Aleister Crowley in Life


In his heyday last century, he was called the wickedest man in the world. He called himself The Beast 666. His hedonism, debauchery, mountaineering, drug use, and knowledge of the occult was likely unmatched by any man of his era. He influenced countless artists, writers, and musicians, from Jimmy Page, Kenneth Anger, and Robert Anton Wilson to David Bowie, Alan Moore, and John Whiteside Parsons, co-founder of the Jet Propulsion Laboratory where Xeni happens to be visiting this afternoon. Today is a special Crowley anniversary too! On this day 106 years ago, Crowley was in Egypt taking dictation from either his subconscious, or a messenger of the god Horus named Aiwass. The resulting text was Crowley's most famous work, The Book of The Law, containing his oft-repeated rule-of-thumb: "Do what thou wilt shall be the whole of the Law." Love him or hate him, Crowley not only talked the talk, but he walked the walk. To celebrate the Aiwass anniversary, Life has published a gallery of images related to Crowley's remarkable life. Above, sex researcher Alfred Kinsey and filmmaker Kenneth Anger at Anger's Abbey of Thelema in Sicily. The opening of the Book of the Law:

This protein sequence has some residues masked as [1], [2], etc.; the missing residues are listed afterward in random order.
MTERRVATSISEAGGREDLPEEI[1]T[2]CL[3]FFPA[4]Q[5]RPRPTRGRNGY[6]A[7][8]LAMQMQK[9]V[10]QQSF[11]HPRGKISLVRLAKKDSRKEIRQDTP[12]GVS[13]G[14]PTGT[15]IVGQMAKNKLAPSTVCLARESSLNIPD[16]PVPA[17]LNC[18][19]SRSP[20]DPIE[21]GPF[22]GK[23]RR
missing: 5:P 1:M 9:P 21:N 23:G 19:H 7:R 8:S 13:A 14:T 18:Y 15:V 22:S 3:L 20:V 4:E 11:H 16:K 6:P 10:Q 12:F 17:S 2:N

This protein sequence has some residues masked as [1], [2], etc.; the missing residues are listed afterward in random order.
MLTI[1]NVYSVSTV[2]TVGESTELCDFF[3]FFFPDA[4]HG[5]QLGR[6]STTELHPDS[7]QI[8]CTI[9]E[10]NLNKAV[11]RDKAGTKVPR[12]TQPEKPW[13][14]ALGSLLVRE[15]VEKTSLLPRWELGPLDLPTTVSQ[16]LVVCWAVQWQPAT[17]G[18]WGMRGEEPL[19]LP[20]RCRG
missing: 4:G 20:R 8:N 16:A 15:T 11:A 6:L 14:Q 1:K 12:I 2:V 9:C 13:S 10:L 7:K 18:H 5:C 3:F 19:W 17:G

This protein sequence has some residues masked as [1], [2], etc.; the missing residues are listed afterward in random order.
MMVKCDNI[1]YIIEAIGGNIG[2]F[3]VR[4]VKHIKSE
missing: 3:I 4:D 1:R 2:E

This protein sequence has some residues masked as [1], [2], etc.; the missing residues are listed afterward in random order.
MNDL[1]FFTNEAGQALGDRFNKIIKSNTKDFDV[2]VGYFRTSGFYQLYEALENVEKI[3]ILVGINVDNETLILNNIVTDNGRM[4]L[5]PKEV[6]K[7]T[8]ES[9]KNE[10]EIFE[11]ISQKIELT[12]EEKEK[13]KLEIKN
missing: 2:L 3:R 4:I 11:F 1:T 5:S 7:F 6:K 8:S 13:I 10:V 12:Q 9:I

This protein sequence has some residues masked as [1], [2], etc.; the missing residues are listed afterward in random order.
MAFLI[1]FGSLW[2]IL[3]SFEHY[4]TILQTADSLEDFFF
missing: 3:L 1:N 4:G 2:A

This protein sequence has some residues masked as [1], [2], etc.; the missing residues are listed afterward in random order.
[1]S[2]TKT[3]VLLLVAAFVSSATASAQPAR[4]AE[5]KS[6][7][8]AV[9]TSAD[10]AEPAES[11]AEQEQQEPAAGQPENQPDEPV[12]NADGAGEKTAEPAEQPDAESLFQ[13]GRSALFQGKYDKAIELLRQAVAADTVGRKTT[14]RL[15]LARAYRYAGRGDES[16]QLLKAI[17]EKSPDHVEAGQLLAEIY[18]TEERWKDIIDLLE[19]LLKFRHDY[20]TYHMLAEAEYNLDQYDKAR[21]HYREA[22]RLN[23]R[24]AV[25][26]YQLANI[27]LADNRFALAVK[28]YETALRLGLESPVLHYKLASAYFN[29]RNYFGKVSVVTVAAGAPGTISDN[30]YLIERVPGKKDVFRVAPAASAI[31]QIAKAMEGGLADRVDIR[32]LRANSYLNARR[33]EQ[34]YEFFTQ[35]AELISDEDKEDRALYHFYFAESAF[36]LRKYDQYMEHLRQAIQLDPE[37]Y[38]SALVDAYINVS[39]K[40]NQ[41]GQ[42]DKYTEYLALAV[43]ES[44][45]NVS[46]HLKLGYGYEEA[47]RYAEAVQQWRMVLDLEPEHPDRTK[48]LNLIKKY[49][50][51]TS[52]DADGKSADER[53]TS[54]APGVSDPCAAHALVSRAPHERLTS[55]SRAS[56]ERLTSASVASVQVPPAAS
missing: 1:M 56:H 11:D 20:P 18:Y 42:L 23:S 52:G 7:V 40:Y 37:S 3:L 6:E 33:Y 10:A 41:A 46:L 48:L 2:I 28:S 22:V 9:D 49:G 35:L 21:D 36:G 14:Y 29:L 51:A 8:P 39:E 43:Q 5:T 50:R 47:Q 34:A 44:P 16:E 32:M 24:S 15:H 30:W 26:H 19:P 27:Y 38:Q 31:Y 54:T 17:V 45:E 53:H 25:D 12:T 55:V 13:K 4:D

"Had! The manifestation of Nuit.
The unveiling of the company of heaven.
Every man and woman is a star.
Every number is infinite; there is no difference.
Help me, o warrior lord of Thebes, in my unveiling before the Children of men!"

Aleister Crowley: Wicked (Thanks, Ben Cosgrove!)